An open dialogue relies on the understanding that we all have a role to play as city builders. There is a diverse cast of contributors that actually participate in placemaking (developers, designers, planners, politicians, consumers, lenders, lawyers, etc.). We must appreciate the role that everyone plays in the dialogue and develop an understanding of the impact that each and every one of us can have on the city. This is not simply a design discussion. It is not only a conversation about the decisions we make collectively regarding what buildings we preserve or tear down (or which natural resources we conserve or pave over) that defines the cultural legacy of Dallas.  

There are countless ancillary decisions involving such things as economic policy, market response, and regulatory concerns that are shaping the place that we are leaving behind. Some participants know that they are actively engaged in shaping our city and they take the responsibility very seriously. Some, however, given the indirect nature of their involvement with the built environment, do not readily understand their impact on their surroundings. Consequently the metrics for their decision-making do not consider quality of place as part of the outcome. This puts a greater burden on the dialogue in which we engage to shape the places around us. It requires that we seek out root causes behind potential disconnects between what Dallas aspires to be and what is evolving around us. 

So what is the legacy being created by the current practice of urban development in Dallas? It is a nice question to muse upon, but ultimately it is a question that we do not get to answer for ourselves. Our best shot at influencing how future Dallasites think of the place we gave them is to be thoughtful and deliberate in the actions we choose to take toward building out our region. 

How does the world around us illustrate legacy?  

As professionals dealing in the built environment, it is natural to consider our individual legacies as the physical record of work that we have contributed to the urban landscape—buildings, open spaces, or transportation projects. After all, it was an integral part of our academic training to develop a design sensibility and create an appreciation of space. We catalogue and examine the work of noted practitioners to track the evolution of their professional practice and to document the endurance of their work in a changing world.  

This understanding creates a barometer for the success of their ideas, as well as their contribution to (and advancement of) their chosen field. It is this line of study that helps us translate ideas into a physical form that reflects the desires and priorities of each client and expresses a set of professional values. When we reflect back on our own practices, in many cases it is through this same lens, viewing our work in isolation in order to draft a narrative that tells our individual stories.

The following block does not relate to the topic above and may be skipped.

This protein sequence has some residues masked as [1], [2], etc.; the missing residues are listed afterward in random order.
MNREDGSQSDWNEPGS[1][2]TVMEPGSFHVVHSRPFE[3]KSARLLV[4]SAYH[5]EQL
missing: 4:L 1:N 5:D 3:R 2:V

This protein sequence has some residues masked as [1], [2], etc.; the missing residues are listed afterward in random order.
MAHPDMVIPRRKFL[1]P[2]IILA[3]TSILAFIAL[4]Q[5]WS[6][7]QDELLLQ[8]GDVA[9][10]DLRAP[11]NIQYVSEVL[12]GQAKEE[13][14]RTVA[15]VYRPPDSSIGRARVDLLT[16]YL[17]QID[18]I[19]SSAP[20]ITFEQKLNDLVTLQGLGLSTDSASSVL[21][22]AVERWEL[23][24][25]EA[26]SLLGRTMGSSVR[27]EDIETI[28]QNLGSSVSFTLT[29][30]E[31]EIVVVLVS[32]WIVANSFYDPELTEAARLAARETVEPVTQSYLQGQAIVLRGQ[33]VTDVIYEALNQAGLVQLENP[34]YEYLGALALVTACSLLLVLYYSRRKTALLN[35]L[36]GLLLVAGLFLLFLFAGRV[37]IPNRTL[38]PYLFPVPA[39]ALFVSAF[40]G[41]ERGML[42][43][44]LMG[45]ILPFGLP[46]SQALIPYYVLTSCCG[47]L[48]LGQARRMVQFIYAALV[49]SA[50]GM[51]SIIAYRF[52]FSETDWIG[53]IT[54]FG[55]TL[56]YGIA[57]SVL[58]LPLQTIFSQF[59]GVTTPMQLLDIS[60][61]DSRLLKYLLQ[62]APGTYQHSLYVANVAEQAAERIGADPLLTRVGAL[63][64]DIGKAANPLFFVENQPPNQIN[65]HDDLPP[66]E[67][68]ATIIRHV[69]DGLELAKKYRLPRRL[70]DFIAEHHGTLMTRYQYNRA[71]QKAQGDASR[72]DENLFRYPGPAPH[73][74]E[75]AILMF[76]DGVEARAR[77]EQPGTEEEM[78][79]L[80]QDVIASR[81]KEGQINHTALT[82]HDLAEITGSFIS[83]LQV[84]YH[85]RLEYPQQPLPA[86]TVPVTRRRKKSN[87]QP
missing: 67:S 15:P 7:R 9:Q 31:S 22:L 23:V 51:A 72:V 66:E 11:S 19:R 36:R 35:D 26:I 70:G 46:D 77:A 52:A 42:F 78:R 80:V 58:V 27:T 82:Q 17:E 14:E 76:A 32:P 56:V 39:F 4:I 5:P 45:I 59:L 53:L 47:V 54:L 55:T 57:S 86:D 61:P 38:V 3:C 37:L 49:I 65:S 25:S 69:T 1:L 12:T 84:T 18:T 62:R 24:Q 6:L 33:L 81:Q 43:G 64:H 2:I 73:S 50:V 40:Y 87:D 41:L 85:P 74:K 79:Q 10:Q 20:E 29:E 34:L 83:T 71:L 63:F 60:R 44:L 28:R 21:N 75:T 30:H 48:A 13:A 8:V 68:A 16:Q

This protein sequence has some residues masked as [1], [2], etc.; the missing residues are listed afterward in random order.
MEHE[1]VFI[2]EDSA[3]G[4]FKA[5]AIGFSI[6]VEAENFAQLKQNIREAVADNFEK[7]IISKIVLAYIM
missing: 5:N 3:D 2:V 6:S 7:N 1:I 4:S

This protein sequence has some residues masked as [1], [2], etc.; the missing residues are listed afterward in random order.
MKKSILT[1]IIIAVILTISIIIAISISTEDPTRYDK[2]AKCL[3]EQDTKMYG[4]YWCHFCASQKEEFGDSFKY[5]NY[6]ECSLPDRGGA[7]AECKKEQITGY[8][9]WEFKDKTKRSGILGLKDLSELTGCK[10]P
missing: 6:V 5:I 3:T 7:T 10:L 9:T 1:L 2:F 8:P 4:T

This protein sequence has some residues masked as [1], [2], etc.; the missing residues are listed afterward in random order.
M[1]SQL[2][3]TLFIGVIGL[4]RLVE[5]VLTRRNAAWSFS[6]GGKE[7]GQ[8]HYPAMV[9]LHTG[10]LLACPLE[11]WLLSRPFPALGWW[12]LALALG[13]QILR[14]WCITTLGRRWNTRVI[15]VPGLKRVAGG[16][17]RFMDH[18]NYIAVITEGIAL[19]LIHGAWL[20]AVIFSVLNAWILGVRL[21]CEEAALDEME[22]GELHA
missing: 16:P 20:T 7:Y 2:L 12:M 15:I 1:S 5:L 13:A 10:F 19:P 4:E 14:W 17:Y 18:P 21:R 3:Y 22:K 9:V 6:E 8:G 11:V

It is only when considering the context that each of our individual contributions becomes woven together into a larger portfolio of work for our community. Context in this instance goes beyond just looking at the block on which a project sits, its built and un-built surroundings, or the natural climate that influenced our design decisions. It also includes other driving factors such as economic and market forces, aspects of the political arena, and social priorities that may have shaped certain facets of decision-making.  

Consequently, there is a wide array of contributors to the story, from traditional disciplines like architects, planners, engineers, and developers to those less frequently considered as part of the equation. These include professionals in real estate, finance, law, and economics, as well as the ultimate consumers. As Dolores Hayden describes in her work, The Power of Place: Urban Landscapes as Public History, we are all engaged in the “production of space on an urban scale.”  

Dallas is a collection of artifacts that together build a living record of our cultural legacy. For better or worse, each mark we place upon the earth—whether a building, a road, or a plaza—becomes a documented part of our cultural history. Whether intentional or not, this collective body of work becomes a manifestation of our societal values, economic priorities, and political will. As a result, the built environment becomes the ultimate statement of who we are as a society. This idea has been the subject of scholarly study which articulates the link between the places we build and the forces that built them.  

By this measure then, everything that we build, repurpose, replace, or preserve is part of an unfolding story about us. The built environment, especially in Dallas some would argue, is ever changing. As such, through its continued evolution, the world outside our window serves as a dynamic repository of societal thought and expression. This constantly fluctuating environment adds a layer of complexity to the exercise of answering the question of what legacy we are leaving for future generations. After all, we are not studying a dormant product from an ancient civilization. We are chasing a moving target, one influenced by a constant tension between design intention and inhabitation by the end user.  

Said another way, we not only imbue places with meaning through the act of their creation, but we further create meaning through their use over time. On the supply side of the equation, we design, craft, and shape places to express a number of values and ideals. On the demand side, the take away of a project might be entirely different than its intent.  

Looking back at the historical construction of our city provides one perspective. We evaluate the work product of our predecessors in the context of our contemporary understanding of the place and the modern consequences of their decisions. From this understanding, we can build a narrative of how their work resulted in present-day Dallas. 

Projecting the effects of our work into the future, however, is an entirely different and more complex exercise.


David Whitley is the former associate director of the City of Dallas' CityDesign Studio and now owns DRW Planning Studio in Dallas.